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Statement of cash flows - Refreshed after 3 decades

 

Diversity in practice led the FASB to revisit the GAAP guidance for the Statement of Cash Flows that has been around since 1987 with the issuance FASB No. 95. Many people thought aspects of these rules were confusing (and contradictory, at times), or even missing entirely. In fact, restatements of public company financial statements often relate to issues with the Statement of Cash Flows (as noted in an earlier post).

 

Originally planned as a comprehensive project, the FASB altered course to focus efforts on just the most confusing areas, resulting in new guidance covering nine specific issues. The good news is that most of these issues rarely apply to nonpublic tech companies in the Silicon Valley. Eight issues are covered in ASU No. 2016-15 “Classification of Certain Cash Receipts and Cash Payments issued in August 2016. Several of the issues that might be encountered include handling proceeds from insurance claims, distributions from equity method investees, and contingent consideration payments made after a business combination. Mid-sized companies outside of specific industries would rarely run into the remaining issues.

 

Likely the most common (and 9th) issue is included in a separate ASU – No. 2016-18  – “Restricted Cash” issued in November 2016. While GAAP does not actually define “restricted cash”, which likely contributed to inconsistent treatment in the Statement of Cash Flows, the ASU does address how the amounts presented on the balance sheet titled “restricted cash” should be handled in the cash flows statement.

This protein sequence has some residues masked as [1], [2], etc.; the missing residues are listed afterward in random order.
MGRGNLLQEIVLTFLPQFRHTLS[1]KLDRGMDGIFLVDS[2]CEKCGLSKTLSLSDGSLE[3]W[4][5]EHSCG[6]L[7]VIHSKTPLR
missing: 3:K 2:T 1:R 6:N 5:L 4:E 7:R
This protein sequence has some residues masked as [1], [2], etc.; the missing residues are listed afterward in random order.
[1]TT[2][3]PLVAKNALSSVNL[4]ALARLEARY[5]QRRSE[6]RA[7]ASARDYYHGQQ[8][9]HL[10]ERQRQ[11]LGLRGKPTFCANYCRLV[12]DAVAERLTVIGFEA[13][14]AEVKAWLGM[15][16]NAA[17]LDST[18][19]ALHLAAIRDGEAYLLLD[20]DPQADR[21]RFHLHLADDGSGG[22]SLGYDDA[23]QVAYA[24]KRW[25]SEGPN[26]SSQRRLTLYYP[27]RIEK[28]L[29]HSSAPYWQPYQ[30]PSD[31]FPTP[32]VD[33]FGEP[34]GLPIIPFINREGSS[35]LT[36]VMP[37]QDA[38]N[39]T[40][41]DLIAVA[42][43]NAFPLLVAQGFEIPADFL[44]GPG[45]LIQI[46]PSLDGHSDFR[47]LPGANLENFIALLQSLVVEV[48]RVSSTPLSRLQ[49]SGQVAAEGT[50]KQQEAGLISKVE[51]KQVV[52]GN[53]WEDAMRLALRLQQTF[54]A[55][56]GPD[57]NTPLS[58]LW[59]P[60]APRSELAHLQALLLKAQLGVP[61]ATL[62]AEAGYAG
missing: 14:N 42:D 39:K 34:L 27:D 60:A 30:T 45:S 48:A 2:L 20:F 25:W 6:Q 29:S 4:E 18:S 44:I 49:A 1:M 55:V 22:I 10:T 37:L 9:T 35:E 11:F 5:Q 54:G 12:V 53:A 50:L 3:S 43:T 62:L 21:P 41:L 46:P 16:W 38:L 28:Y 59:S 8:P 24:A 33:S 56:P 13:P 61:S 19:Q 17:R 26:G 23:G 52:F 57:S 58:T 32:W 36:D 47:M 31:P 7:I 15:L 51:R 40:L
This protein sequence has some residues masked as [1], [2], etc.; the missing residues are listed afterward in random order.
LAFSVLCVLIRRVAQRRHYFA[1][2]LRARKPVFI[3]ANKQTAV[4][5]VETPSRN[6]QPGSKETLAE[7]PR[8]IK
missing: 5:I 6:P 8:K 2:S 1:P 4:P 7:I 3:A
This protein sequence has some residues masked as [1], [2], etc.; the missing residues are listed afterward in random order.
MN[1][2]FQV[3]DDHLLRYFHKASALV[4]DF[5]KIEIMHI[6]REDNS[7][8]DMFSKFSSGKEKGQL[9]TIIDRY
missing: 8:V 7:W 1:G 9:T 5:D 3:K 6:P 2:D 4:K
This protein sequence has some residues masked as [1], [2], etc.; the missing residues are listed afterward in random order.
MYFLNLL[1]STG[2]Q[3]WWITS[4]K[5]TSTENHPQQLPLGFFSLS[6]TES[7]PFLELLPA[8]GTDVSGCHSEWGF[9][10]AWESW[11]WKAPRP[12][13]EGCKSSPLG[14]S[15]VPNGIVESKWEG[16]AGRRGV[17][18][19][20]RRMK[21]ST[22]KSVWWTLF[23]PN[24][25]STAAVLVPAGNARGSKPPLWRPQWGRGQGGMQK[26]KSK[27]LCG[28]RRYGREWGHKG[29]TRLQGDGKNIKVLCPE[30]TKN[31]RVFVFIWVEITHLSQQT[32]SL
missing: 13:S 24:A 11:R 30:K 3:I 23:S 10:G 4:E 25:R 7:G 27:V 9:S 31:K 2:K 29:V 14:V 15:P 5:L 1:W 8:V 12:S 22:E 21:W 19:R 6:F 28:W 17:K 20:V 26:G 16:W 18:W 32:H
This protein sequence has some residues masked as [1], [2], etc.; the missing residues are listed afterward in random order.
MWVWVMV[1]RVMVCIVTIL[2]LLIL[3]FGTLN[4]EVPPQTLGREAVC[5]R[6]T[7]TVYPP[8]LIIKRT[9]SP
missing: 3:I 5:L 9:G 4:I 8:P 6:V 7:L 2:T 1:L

Examples of amounts that might be included in “restricted cash” are refundable deposits, minimum required balances for bank accounts, funds held in escrow, and cash collateral accounts securing such instruments as letters of credit.

 

ASU No. 2016-18 requires that the Statement of Cash Flows explain the change during the period in the total of cash, cash equivalents, and restricted cash or restricted cash equivalents. Until the issuance of this ASU, companies were generally expected to consider changes in restricted cash an Investing Activity. In other words, the total “cash” amounts at the bottom of the Statement of Cash Flows at the beginning and ending of the period will now include any restricted cash balances reported on the balance sheet, when previously they did not.

 

Both of these new asu’s are first effective for private company calendar year-ends 2019, and must be adopted retrospectively, but can be adopted early. All of the 8 issues in ASU No. 2016-15 must be adopted in the same period.

 

Courtesy: Abbott, Stringham & Lynch, Inc.